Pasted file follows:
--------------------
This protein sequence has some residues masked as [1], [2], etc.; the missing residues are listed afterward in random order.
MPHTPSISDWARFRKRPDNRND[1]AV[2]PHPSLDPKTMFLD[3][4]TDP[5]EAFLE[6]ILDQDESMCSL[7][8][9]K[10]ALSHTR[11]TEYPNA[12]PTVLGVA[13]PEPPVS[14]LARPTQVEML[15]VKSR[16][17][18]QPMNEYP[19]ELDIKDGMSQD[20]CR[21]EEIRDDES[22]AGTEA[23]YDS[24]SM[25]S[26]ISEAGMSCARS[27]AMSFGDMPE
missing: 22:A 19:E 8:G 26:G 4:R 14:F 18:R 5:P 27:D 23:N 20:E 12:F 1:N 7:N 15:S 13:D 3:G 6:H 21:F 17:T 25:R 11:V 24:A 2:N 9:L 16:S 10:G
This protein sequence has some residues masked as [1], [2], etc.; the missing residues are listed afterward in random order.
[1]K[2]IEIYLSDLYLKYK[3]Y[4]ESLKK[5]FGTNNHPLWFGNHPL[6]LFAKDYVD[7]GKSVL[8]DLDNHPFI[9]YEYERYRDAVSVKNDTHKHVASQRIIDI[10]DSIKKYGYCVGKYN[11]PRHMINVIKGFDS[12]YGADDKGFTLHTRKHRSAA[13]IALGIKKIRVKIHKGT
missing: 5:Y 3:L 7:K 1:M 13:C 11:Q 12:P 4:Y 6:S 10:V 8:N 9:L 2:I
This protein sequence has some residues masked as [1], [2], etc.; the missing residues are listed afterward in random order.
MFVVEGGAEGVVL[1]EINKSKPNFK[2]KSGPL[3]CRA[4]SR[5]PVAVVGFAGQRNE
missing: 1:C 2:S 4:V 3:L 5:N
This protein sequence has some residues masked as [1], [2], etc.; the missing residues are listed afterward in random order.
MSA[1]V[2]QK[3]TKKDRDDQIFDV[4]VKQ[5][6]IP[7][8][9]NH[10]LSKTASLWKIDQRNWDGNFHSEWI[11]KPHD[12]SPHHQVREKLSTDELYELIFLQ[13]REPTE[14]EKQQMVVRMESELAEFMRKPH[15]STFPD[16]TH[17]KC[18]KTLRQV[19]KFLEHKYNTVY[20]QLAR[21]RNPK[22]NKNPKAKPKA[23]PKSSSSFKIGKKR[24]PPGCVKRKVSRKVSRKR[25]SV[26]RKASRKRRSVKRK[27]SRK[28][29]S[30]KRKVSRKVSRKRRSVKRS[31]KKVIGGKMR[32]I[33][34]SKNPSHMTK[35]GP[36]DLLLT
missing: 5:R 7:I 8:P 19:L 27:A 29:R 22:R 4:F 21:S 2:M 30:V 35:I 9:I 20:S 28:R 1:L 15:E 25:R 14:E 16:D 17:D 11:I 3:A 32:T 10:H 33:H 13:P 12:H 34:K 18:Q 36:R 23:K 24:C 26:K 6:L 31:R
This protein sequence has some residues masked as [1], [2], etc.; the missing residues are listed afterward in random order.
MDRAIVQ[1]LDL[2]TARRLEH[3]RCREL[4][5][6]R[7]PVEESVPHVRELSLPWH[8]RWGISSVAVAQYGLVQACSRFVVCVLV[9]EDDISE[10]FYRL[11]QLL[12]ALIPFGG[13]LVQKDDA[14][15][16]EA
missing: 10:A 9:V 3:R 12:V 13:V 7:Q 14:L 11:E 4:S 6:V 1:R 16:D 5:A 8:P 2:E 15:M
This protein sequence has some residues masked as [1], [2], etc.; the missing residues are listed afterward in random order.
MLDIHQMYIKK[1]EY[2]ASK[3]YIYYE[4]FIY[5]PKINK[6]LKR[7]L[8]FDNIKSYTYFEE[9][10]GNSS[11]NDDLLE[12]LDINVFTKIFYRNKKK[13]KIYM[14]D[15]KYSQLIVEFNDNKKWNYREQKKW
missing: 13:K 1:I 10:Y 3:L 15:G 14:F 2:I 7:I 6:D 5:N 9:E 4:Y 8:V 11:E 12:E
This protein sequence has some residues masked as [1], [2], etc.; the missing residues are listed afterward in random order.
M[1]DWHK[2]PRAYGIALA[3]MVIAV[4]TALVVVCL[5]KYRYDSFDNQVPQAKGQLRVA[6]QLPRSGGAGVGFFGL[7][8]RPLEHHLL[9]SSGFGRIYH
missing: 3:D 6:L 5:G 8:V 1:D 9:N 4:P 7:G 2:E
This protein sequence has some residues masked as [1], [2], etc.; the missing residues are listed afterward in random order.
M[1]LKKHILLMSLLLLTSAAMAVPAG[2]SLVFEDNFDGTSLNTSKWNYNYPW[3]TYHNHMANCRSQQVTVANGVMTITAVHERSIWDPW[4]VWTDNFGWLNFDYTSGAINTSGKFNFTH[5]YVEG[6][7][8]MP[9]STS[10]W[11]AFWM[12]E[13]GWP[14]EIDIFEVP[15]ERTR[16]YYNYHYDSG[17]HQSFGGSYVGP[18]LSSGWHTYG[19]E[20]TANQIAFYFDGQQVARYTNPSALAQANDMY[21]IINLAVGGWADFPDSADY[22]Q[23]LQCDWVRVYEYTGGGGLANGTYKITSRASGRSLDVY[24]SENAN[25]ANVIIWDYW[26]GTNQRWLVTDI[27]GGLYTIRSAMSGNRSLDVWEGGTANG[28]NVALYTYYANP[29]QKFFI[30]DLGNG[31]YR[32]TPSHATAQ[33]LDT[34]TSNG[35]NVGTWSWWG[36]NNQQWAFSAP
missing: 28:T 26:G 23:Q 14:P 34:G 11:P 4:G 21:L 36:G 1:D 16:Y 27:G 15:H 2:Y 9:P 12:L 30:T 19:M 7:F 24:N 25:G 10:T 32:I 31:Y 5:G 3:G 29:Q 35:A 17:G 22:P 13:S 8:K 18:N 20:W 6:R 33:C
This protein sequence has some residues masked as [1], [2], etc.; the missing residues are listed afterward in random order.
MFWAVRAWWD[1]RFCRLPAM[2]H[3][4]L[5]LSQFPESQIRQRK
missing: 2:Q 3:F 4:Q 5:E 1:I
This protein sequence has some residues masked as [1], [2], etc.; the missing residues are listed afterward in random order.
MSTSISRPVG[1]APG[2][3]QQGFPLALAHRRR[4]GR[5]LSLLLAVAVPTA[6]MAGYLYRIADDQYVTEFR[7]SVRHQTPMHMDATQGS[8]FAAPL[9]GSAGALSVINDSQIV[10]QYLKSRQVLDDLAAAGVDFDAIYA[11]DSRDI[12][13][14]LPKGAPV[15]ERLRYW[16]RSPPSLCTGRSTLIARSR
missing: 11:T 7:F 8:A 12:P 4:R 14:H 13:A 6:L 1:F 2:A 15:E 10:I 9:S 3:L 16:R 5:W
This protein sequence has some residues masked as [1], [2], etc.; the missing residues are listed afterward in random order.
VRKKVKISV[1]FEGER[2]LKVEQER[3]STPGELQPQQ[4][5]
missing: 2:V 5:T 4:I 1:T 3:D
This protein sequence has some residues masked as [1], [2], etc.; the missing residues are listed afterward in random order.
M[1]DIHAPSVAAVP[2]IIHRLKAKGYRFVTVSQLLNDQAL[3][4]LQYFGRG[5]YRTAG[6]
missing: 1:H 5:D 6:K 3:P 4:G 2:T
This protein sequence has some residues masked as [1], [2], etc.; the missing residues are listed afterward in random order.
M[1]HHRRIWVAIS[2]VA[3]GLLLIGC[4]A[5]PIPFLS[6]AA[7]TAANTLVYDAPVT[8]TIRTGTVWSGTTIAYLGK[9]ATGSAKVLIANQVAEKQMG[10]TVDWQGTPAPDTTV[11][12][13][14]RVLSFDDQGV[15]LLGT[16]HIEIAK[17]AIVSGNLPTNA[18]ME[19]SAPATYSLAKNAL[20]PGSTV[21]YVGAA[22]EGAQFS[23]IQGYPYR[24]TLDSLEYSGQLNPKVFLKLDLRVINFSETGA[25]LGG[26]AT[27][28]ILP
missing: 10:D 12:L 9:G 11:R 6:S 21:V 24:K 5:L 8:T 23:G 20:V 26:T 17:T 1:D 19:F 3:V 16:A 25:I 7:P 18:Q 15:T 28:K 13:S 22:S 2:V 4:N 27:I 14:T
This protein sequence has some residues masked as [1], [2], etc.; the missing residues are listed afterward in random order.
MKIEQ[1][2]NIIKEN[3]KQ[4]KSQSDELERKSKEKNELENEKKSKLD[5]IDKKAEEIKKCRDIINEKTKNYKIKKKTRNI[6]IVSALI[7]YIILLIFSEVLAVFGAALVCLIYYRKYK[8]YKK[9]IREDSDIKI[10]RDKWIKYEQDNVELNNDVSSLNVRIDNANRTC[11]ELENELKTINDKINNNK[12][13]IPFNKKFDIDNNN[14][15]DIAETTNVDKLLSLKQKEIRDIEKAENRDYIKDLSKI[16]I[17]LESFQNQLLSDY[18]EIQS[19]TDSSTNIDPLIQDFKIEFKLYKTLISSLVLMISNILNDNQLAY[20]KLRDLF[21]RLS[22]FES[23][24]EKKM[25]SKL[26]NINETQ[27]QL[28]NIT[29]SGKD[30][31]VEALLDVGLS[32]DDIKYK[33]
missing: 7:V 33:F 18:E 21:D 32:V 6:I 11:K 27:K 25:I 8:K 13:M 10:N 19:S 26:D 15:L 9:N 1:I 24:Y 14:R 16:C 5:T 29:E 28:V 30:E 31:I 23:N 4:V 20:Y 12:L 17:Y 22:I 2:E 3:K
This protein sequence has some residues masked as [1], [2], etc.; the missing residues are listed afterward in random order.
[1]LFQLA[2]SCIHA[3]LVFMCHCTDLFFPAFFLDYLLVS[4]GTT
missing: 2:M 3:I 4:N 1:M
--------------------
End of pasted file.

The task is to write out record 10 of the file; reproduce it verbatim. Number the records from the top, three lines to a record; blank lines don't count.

This protein sequence has some residues masked as [1], [2], etc.; the missing residues are listed afterward in random order.
MSTSISRPVG[1]APG[2][3]QQGFPLALAHRRR[4]GR[5]LSLLLAVAVPTA[6]MAGYLYRIADDQYVTEFR[7]SVRHQTPMHMDATQGS[8]FAAPL[9]GSAGALSVINDSQIV[10]QYLKSRQVLDDLAAAGVDFDAIYA[11]DSRDI[12][13][14]LPKGAPV[15]ERLRYW[16]RSPPSLCTGRSTLIARSR
missing: 11:T 7:F 8:A 12:P 4:R 14:H 13:A 6:L 1:F 2:A 15:E 10:I 9:S 3:L 16:R 5:W